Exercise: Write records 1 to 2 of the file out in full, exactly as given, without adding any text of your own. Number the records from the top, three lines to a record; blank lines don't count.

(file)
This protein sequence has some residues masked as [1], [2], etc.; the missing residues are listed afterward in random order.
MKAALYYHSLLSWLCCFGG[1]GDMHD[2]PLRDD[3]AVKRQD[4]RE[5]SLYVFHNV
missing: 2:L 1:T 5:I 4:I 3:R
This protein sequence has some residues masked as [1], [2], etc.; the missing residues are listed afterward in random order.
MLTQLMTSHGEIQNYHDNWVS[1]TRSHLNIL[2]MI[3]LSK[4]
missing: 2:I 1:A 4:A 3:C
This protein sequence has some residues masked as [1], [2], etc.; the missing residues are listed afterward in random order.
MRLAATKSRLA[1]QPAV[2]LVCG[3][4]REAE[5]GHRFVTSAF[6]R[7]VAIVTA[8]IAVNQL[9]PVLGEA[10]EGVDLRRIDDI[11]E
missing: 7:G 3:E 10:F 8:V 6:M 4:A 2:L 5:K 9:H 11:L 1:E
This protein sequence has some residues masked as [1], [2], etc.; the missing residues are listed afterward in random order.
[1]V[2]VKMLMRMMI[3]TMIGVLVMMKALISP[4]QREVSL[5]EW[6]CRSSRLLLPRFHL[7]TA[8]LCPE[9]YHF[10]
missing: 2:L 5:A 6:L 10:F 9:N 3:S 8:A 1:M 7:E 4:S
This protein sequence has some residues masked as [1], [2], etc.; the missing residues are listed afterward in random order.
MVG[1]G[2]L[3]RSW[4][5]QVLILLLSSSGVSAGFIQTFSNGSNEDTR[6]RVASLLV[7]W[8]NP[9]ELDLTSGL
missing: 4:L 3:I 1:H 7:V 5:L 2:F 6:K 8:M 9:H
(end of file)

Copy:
This protein sequence has some residues masked as [1], [2], etc.; the missing residues are listed afterward in random order.
MKAALYYHSLLSWLCCFGG[1]GDMHD[2]PLRDD[3]AVKRQD[4]RE[5]SLYVFHNV
missing: 2:L 1:T 5:I 4:I 3:R
This protein sequence has some residues masked as [1], [2], etc.; the missing residues are listed afterward in random order.
MLTQLMTSHGEIQNYHDNWVS[1]TRSHLNIL[2]MI[3]LSK[4]
missing: 2:I 1:A 4:A 3:C